Once again, SHOT Show Industry Day featured a firing line at the Boulder Rifle and Pistol Club that seemed to go on forever. You really have to see the entire line to take it all in, and the only place to do that is from on top of the hill behind the long range bays.
From behind the long range bays, this is what the left side of the firing line looked like (below). The photo doesn’t do justice to the fact that the range continues beyond a berm that we can’t see past from this vantage point.
Here’s a partial view of the left side of the long range bays (below), which are semi-embedded into the side of the hill, as seen from from behind. Steel targets go out to 960 yards at this range, and this area was shoulder-to-shoulder all day long.
And here is the even right side of the firing line (below).
The total firing line is so long that a shuttle service was running to take writers and buyers from one end of the line to the other to cut down on what would otherwise be a 20-minute walk.
“That’s all nice, Bob,” you’re probably thinking, “but what about the guns?”
Well, they had a few.
I have to say that there wasn’t the “buzz” going into range day this year the way there was last year, where writers were looking to get their hands on the Glock 42 (their subcompact .380) and Remington R51 9mm pistol (which didn’t make an appearance, and had some significant trouble after it was launched).
Most of what we saw at Industry day was evolutionary, not revolutionary… not that evolution is a bad thing.
The first thing I saw of interest (after walking the entire line just to get my bearings) was the Geissele/AGL Defense booth, where we couldn’t wait to get our hands on the AGL Defense AK trigger that Bill Geissele previewed earlier this week.
It is easily the nicest factory trigger we’ve ever fired on an AK rifle, but we noticed that the trigger reset was so short that more than one shooter bump-fired it in short bursts when the didn’t have the rifle firmly against their shoulders.
I fired an inadvertent double-tap the first time I fired it, but then fired singe shots after I pulled the rifle into my shoulder. A shooter that came after me fired a three round burst. They may need to do a little fine-tuning on the design to mitigate this (and keep the ATF happy), but once they do, they’re going to sell these $49 triggers by the metric ton.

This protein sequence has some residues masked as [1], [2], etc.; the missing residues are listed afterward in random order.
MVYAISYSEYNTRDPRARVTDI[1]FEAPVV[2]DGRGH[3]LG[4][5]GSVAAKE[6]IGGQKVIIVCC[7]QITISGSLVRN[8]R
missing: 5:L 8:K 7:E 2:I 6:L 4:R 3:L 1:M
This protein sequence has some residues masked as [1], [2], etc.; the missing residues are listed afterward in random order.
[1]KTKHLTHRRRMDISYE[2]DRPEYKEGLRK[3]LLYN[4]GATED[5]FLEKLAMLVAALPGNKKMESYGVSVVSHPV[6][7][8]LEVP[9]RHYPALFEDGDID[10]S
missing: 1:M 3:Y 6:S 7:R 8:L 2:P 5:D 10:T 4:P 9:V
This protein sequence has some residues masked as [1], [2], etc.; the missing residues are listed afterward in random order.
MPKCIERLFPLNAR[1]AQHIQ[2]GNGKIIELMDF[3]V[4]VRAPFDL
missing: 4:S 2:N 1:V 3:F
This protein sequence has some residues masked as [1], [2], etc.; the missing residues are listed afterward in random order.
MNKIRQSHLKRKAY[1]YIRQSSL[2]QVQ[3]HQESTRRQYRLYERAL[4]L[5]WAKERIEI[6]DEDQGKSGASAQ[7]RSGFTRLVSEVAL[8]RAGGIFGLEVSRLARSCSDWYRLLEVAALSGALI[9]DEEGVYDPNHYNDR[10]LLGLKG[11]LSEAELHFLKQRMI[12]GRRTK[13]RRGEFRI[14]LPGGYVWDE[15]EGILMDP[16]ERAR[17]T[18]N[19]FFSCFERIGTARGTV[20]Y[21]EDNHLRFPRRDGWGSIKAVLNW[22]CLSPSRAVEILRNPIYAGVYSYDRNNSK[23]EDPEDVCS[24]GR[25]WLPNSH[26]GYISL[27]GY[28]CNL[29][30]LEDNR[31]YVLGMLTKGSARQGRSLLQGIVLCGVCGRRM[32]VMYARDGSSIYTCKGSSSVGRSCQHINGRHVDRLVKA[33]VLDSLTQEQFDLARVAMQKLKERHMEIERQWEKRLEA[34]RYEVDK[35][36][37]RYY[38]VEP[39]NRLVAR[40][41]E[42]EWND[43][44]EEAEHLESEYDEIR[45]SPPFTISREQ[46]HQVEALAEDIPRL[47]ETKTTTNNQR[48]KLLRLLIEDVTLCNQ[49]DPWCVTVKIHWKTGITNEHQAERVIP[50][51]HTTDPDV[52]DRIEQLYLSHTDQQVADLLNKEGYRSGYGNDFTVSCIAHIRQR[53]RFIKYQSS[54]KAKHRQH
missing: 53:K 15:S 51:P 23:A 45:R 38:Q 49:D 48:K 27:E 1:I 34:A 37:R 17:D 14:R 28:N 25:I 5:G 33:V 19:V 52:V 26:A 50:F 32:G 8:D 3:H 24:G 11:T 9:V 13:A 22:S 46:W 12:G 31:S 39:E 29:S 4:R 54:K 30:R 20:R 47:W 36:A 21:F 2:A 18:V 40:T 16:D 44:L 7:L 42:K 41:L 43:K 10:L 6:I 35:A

Most of the big companies seemed to follow the “evolutionary not revolutionary” theme (with the exception of Sig Sauer, who had their own separate range event at another area range that we didn’t attend).
This carbon-fiber finished Smith & Wesson M&P 9C is fairly representative of that soft of evolutionary presence.
Of course, just because there weren’t a ton of game changers doesn’t mean that there weren’t some very cool products on the firing line.
Salient Arms is know for ultra-high-end customization of pistols, rifles, and and shotguns, and they did not disappoint with what they brought. The Salient Arms BLU (which at some point in its life was a Glock 17) features brass counterweights in the grip to help mitigate recoil to get back on target faster for your second shot. Nothing Salient makes is inexpensive, and you’ll hear the company’s detractors constantly carping that their guns cost far too much money (the BLU is going to retail at well over $2,000).
I’ll put their value like this: I’m not a fan of Glocks for my own personal use because the grip angle just doesn’t work well for me. I’m not exactly sure what Salient Arms did with the BLU, but not only did it point well, but it seems like it took effort to miss when shooting the BLU, and the recoil control was incredible. You might still make a fair argument that they are too much money… but they have a long line of customers buying their rifles, pistols, and shotguns that disagree.
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